Michael Lindsay-Hogg’s life of luck, circumstance
In his recently published memoir, “Luck and Circumstance,” Michael Lindsay-Hogg discusses his long, storied career as a director of film (“Let It Be,” “The Object of Beauty”), theater (“The Normal Heart,” “Agnes of God”) and TV (“Brideshead Revisited”), his Oscar-nominated actress-mother Geraldine Fitzgerald (“Wuthering Heights”), and his romantic liaisons.
But at the heart of the book is his search for his real father. Though his mother was married to Edward Lindsay-Hogg when he was born in 1940, Michael Lindsay-Hogg learned from his mother when he was 16 that there was talk that his father was Orson Welles, the seminal writer-director of 1941’s “Citizen Kane.” Fitzgerald and Welles had worked together on Broadway in the late 1930s in the Mercury Theatre production of George Bernard Shaw’s “Heartbreak House.” His mother told him that the rumor wasn’t true.
But the boy quickly realized he looked a lot more like the corpulent Welles than the tall, thin Edward Lindsay-Hogg, who left the family in 1943 to return to Ireland. The rumor dogged him for years, from people telling him how much he looked like Welles to having the man himself drift in and out of his life. But never was there a word uttered between Welles and Lindsay-Hogg about the matter.
In 2009, Lindsay-Hogg sent the draft of his book to family friend — and former flame — Gloria Vanderbilt, who told him that he was indeed Welles’ progeny. Vanderbilt wrote, “When G told you that she ‘never had an affair with Orson,’ it was because your ‘father’ was still alive, and she wanted to protect you in those years when you were coping with growing up. She did tell me that Orson was your father…. The important thing now is to once and for all find peace. And I know this is what she would want for you.”
Lindsay-Hogg, now 71, is contemplating how to answer the question of how his life has changed since the mystery was solved while sitting at the dining room table of the warm and whimsical West Hollywood house he shares with his wife, Lisa, and three cats.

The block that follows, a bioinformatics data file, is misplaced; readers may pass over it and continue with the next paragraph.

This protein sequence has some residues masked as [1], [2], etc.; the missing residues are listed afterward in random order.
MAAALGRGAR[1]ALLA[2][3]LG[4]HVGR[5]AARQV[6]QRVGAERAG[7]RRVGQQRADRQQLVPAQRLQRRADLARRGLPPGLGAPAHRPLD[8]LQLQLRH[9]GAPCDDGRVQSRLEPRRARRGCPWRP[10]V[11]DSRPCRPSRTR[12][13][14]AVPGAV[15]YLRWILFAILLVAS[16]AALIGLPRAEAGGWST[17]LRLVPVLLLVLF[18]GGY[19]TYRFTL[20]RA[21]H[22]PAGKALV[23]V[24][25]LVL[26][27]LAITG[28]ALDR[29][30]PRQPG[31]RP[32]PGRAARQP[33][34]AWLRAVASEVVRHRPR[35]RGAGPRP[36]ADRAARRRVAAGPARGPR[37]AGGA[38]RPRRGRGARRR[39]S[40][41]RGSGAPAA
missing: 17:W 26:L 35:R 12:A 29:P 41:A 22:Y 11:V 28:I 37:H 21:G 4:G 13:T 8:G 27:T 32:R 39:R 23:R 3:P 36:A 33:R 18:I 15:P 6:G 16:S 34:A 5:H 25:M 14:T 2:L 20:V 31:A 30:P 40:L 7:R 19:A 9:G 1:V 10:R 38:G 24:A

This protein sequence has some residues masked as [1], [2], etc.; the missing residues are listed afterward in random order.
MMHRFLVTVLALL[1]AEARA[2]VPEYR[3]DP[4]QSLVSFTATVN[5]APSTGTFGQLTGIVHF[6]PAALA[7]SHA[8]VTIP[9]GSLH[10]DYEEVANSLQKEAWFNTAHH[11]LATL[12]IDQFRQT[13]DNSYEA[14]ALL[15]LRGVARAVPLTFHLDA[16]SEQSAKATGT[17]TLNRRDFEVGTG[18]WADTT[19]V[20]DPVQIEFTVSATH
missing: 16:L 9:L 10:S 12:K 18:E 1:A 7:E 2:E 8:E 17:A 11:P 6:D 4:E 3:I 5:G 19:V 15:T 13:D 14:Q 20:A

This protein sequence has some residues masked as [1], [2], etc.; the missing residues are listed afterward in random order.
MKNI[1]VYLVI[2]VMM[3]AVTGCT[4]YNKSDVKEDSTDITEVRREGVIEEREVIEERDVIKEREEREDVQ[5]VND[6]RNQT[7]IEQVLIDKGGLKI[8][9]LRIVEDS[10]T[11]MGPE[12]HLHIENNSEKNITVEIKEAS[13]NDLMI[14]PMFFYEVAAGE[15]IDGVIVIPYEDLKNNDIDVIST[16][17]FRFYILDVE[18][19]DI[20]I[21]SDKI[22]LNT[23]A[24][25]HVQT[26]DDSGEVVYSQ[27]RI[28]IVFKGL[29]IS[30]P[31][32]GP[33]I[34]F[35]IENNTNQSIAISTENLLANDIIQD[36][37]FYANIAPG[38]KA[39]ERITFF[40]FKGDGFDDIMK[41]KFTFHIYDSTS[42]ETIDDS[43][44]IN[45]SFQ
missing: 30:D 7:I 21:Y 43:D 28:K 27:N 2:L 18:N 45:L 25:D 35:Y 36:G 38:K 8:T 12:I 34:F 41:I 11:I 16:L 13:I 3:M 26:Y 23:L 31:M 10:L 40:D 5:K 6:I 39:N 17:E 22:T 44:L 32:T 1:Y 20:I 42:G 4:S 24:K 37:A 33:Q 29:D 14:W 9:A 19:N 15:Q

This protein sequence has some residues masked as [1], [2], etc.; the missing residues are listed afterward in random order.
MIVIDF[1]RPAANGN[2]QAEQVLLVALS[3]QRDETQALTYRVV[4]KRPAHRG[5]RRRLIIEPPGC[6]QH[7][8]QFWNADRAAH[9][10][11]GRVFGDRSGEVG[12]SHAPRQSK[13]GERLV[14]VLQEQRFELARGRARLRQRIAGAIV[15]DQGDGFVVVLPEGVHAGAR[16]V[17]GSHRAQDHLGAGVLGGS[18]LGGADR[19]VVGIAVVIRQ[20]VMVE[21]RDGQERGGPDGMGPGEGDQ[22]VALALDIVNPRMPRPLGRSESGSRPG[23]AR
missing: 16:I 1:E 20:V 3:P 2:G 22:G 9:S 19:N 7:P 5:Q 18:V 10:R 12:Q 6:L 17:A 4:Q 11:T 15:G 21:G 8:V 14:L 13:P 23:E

“I haven’t actually answered the question before,” he said. “I completely trust Gloria Vanderbilt. I have always found her very honest. But it has come too late, in a way, in that I have no time to spend with him any more. There is no way I could find what the relationship truly would have been with him because he came in and out of my life in so many strange ways. I bumped into him once at a restaurant in London and then I didn’t hear from him for three years. When I heard from him when the Beatles’ movie ‘Let it Be’ came out, I hadn’t heard from him in four years.”
Welles died in 1985. And Lindsay-Hogg never really was able to cultivate a normal relationship with his mother, who died of Alzheimer’s in 2005 at age 91.
“Like many women these days, she was working all the time,” he said — especially after her husband left. “She was the bread winner, and in order to win bread she was over at Warner Brothers at 7 in the morning until 8 at night. Then my mother remarried and we went to New York, so her focus was on her relationship with her second husband.”
As a youngster, Lindsay-Hogg had a hard time fitting in. He was dyslexic and didn’t learn how to read until he was 9. He was also short and heavy. When he went to boarding school at Choate at 14, he was 5-foot-2 and weighed 200 pounds. But that same year, he discovered the theater when he accompanied his mother to a rehearsal of the Sidney Lumet-directed production of George Bernard Shaw’s “The Doctor’s Dilemma.”
“I fell in love with the theater,” said Lindsay-Hogg, who lost weight as he grew older and taller. Until then, “I didn’t know where to live. Not meaning in what room or what house, but I didn’t know what world to live in. I didn’t have the equipment for the regular world of being a lawyer. I didn’t have the imagination for that. I did have a funny kind of ambition, but I didn’t know where to put it.”
One of his first major jobs was directing the British rock ‘n’ roll series, “Ready, Steady Go.” Then in 1966 he was invited by the Beatles to direct the videos for the “Paperback Writer” and “Rain” single, culminating in the 1970 documentary “Let It Be,” which chronicled the 1969 recording of that album. He also directed videos for the Rolling Stones, including 1967’s “She’s a Rainbow” and 1968’s “Jumpin’ Jack Flash.”
Lindsay-Hogg says it was a lot easier working with the Stones than the Beatles. “I found Mick Jagger … very bright. I always liked him very much and still do.” The Fab Four were a “different dish.”
“Going into the room with them for the first time, you felt like you were in a griddle or something…. You had to prove yourself to them because they had proved themselves to each other and the world. I was much more nervous to start with the Beatles. Also, the Beatles were difficult …. With Mick Jagger, the exchange of ideas was very even but with them, it was like an idea was like a piece of meat tossed into a cage. They’d pick it up, sniff it, paw it, take a bite and then toss it one to the other and see if it was safe to go ahead with it.”
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